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Carl Schurz on Why He Became a Supporter of the Republican Form of Government (Retrospective Account, 1913)

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For a while the Prussian king, Frederick William IV, seemed to be pleased with the rôle of leader in the national movement which the revolution had made him assume. His volatile nature seemed to be warmed by a new enthusiasm. He took walks on the streets and talked freely with the people. He spoke of constitutional principles of government to be introduced as a matter of course. He loudly praised the noble generosity which the people of Berlin had manifested toward him in the hours of stress. He ordered the army to wear the black-red-gold cockade together with the Prussian. On the parade-ground at Potsdam, he declared to the sulking officers of the guards "that he felt himself perfectly safe, free and happy among the citizens of Berlin; that all the concessions made by him had been made of his own free will and according to his own convictions, and that nobody should dare to question this." But when the Prussian constituent assembly met in Berlin and began to pass laws, and to design constitutional provisions, and to interfere with the conduct of the government in the spirit of the revolution, the king's mind gradually opened itself to other influences, and those influences gained access to him and surrounded him all the more readily after he removed his residence from Berlin to his palace at Potsdam, a little town preponderantly inhabited by courtiers and soldiers and other dependents of the government. Thus the king's immediate contact with the people ceased, his conferences with the newly appointed liberal ministers were confined to short formal "audiences," and voices appealing to old sympathies, prepossessions and partialities were constantly the nearest to his ear.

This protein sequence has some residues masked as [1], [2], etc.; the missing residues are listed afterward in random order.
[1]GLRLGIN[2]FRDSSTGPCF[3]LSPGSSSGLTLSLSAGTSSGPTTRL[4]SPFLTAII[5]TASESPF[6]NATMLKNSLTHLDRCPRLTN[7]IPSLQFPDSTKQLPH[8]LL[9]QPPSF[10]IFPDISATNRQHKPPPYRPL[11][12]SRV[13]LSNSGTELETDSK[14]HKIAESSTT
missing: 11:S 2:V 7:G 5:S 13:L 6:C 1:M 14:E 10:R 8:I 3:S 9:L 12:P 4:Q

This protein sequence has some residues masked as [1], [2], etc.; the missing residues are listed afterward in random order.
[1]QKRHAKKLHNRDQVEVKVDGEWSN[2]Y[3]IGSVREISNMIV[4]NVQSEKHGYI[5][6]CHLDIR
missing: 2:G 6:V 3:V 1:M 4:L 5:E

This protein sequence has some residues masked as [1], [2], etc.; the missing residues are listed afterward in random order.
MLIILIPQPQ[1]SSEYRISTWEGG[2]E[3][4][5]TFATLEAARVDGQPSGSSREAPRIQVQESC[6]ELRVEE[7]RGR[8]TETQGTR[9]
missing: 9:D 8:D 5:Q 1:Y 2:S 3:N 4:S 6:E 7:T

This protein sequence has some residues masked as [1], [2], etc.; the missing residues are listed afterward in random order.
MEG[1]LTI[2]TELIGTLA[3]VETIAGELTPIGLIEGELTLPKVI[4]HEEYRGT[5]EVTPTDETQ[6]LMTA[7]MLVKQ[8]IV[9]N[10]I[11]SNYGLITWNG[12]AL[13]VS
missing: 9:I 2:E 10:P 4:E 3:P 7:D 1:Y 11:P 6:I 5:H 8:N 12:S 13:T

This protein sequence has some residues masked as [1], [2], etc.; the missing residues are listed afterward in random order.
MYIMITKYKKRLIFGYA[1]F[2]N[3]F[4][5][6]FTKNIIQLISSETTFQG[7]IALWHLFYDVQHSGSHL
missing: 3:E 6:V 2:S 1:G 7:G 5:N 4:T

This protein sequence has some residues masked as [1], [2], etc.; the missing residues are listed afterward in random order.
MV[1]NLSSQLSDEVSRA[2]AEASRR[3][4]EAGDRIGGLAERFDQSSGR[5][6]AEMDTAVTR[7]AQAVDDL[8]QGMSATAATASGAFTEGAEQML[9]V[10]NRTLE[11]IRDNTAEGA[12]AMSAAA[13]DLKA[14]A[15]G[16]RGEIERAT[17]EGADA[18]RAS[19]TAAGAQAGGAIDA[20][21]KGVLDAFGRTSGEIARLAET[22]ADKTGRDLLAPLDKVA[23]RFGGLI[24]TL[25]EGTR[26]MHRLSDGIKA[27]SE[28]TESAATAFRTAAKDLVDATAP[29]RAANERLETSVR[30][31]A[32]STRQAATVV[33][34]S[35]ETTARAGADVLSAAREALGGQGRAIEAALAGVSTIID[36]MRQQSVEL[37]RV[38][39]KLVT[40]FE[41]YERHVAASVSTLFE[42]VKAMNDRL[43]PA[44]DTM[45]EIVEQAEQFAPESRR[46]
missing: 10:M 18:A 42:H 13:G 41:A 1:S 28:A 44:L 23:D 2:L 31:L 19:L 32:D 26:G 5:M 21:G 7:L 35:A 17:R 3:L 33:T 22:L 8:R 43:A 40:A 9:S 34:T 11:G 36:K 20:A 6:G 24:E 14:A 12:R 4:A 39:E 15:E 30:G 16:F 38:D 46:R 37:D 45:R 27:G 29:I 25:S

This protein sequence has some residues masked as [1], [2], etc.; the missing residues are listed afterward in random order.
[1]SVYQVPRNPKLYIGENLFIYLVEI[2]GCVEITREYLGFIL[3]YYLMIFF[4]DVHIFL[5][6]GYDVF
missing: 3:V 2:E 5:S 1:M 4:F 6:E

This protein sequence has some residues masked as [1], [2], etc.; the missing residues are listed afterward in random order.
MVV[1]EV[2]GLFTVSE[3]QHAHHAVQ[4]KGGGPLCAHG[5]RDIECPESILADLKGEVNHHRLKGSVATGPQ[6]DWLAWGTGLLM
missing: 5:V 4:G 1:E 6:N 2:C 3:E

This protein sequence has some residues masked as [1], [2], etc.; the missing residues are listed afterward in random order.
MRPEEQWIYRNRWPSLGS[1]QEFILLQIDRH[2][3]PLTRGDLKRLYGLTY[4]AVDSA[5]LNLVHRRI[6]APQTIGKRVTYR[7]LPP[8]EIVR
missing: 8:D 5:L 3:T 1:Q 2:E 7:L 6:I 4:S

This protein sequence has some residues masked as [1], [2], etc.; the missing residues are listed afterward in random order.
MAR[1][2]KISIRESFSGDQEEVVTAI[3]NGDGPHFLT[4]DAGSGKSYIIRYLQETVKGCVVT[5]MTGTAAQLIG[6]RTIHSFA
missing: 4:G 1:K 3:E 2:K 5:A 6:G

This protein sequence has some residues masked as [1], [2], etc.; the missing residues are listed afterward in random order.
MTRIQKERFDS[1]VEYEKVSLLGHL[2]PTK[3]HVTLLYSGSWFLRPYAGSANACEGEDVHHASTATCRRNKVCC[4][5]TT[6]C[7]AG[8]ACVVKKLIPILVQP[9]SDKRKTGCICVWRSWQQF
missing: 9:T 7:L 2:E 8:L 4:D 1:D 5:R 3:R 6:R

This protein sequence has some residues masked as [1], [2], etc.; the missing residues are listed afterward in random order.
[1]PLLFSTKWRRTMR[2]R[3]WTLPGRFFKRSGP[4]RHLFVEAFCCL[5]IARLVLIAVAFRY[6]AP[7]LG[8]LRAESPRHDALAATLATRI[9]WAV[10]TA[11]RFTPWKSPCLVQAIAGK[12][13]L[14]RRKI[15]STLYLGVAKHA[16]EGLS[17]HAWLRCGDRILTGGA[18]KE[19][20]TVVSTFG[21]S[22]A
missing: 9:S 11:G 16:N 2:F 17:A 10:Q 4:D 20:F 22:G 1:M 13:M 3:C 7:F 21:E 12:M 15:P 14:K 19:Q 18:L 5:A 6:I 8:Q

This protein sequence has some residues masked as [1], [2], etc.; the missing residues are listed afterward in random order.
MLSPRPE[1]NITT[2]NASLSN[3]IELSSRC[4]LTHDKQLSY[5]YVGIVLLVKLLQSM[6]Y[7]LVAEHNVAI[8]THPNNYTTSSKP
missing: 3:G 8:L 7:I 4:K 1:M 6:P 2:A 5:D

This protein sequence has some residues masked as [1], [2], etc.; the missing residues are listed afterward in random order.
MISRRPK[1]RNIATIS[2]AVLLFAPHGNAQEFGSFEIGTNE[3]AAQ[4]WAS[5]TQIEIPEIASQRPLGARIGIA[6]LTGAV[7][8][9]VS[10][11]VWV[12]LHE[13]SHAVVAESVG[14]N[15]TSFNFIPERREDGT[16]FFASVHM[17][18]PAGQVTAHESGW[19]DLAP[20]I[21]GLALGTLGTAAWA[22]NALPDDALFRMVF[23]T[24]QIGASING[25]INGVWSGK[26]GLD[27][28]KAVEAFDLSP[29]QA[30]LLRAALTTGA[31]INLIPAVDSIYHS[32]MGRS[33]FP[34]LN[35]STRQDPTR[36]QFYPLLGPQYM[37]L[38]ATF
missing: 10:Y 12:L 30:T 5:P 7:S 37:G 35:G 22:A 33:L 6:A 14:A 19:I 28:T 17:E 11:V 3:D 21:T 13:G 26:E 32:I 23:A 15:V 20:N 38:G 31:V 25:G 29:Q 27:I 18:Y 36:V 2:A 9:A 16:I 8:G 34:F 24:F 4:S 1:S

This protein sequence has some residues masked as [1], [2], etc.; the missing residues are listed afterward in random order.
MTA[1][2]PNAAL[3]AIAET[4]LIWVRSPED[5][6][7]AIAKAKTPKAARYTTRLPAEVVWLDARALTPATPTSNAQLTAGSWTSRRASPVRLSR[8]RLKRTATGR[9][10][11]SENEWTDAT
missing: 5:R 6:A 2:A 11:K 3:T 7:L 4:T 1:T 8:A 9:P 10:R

There was the army, traditionally the pet of the Hohenzollerns, smarting under the "disgrace" of its withdrawal from Berlin after the street-battle, and pining for revenge and the restoration of its prestige. There was the court nobility, whose business it always had been to exalt and flatter the royal person. There was the landed aristocracy, the "Junker" element, whose feudal privileges were theoretically denied by the revolutionary spirit and practically invaded by the legislative action of the representatives of the people, and who artfully goaded the king's pride. There was the old bureaucracy, the power of which had been broken by the revolution, although its personnel had been but little changed, and which sought to recover its former sway. There was the "old Prussian" spirit, which resented any national aspirations that might encroach upon the importance and self-appreciation of specific Prussiandom, and which still had strength in the country immediately surrounding Berlin and in some of the eastern provinces. All these forces, which in a general term were popularly called "the reaction," worked together to divert the king from the course he had ostensibly taken immediately after the revolution of March, with the hope of using him for the largest possible restoration of the old order of things – well knowing that if they controlled him they would, through him, control the army, and with it a tremendous, perhaps decisive, force in the conflicts to come. And this "reaction" was greatly strengthened by the cunning exploitation of some street excesses that happened in Berlin – excesses which in a free country like England might, indeed, have brought forth some vigorous measures of repression by the police, but would certainly not have induced anybody to call the practicability of civil freedom or of the constitutional principles of government into question. But these occurrences were used in Prussia with considerable effect to frighten the timid men of the bourgeoisie with the specter of general anarchy, and to persuade the king that, after all, the restoration of unrestrained royal power was necessary for the maintenance of law and order.

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